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There’s a new way for obese and overweight people to lower the blood sugar levels in the body and get a weight loss boost. A study now says they can do this by simply adding fiber supplements to their diets.

“Higher fibre intake are correlated with lower body weight, body mass index (BMI) and waist circumference,” wrote researchers from Curtin University in Perth, Australia.  “And even helped improve plasma lipid profiles, glycaemia and insulinemia.”

It’s been widely documented that increasing your daily intake of fruits and vegetables provides your body with more fiber naturally. But researchers found that most people don’t always get their recommended dosage of fiber through food and that taking supplements could greatly improve their health.

Researchers from Curtin University set out to discover the effects that fiber supplementation had on weight management. They used randomized trials of three groups of overweight and obese participants from 19 to 68 years of age, and monitored them over a three, then six, then 12-month duration of time.

Each of the three groups, made up of 53 people, were given three different supplements. The control group received rice flour, the second group got polyglycoplex (PGX) — which is a fiber made up of natural and highly thick polysaccharides, or complex carbohydrates — and the third group was given psyllium (PSY) fiber that is made from the husks of the Plantago ovata plant’s seed.

All of the study participants continued with their normal lives and diets, but were required to take five grams of their specific fiber supplement before each meal.

 

Fiber Supplements | Gundry MD

Fiber Intake Lowered Cholesterol Levels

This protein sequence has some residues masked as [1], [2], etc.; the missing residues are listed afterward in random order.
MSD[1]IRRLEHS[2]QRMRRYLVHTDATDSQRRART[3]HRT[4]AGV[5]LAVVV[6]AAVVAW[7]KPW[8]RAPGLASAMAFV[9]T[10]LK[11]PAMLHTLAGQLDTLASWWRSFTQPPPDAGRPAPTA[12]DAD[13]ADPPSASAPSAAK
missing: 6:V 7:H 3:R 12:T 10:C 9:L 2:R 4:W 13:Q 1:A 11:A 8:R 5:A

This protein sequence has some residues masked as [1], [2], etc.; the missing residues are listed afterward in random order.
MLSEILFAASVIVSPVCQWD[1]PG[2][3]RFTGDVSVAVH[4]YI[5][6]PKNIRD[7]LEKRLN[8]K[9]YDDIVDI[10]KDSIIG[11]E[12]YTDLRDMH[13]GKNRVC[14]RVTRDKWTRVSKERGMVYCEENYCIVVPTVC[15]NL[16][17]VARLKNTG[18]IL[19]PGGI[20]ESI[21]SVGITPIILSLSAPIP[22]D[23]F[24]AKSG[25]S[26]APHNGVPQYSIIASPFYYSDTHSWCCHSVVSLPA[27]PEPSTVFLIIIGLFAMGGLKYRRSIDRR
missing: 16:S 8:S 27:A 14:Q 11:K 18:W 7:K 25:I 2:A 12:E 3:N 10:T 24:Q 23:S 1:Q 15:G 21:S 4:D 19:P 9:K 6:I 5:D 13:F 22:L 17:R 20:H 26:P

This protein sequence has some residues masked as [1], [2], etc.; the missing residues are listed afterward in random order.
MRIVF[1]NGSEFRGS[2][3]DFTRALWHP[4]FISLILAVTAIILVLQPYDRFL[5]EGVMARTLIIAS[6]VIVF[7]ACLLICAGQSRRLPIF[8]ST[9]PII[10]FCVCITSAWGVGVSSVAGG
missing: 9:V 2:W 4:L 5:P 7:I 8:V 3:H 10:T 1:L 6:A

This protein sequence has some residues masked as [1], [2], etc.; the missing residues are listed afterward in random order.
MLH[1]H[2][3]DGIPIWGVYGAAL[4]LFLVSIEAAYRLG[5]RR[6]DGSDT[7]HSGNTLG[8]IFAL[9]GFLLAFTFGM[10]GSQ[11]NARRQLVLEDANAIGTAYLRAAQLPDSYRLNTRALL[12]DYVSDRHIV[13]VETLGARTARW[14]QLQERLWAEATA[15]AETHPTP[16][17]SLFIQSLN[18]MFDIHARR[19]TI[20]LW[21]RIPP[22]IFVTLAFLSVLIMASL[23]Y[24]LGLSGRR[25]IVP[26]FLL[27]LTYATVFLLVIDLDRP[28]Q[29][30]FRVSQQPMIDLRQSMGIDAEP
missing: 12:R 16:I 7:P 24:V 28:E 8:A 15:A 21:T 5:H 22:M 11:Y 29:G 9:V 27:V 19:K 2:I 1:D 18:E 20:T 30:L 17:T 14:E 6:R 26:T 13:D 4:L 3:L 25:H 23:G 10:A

Researchers reviewed the data, which included measuring the participants’ body weights, heights, waists and hip circumference at the three, six and 12-month check in times. The study candidates also completed three-day food and drink diaries. Changes in food intake were noted, and fasting blood samples were collected after every trial.

The PGX group experienced “significantly lower” cholesterol levels at the three and six month marks. The PSY group also had lower cholesterol at the three and six-month time frames.

The good cholesterol in the body, or high density lipoprotein (HDL) cholesterol, was lower in the PSY group at three months but higher in the PGX group after 12 months of supplementation intake, compared to the control group.

The bad cholesterol, or LDL, was reduced in both the PGX and PSY groups while supplementation intake was happening at the third, six and 12-month points in the study.

The glucose findings were a little different but all positive. When compared to the PSY and control groups, the PGX group showed consistently lower levels after receiving supplementation at the three, six and 12-month points.

The lipid profiles were healthier and the blood sugar levels were lower in both the PGX and PSY groups compared to the control group after the supplementation period. And the PGX group had increased HDL cholesterol levels and decreased fasting blood glucose levels compared to PSY group.

Polyglycoplex has a high consistency of fiber. And researchers believe that it could have led study participants to eat less food, which could also cause significant weight loss, plus a reduction of lipid, insulin and glucose levels.

“Regular consumption of a polyglycoplex or a psyllium supplement is a simple and effective method to improve blood lipids, insulin and glucose control in overweight or obese people and may lead to risk reduction for metabolic syndrome, CVD and type 2 diabetes,” the researchers concluded.

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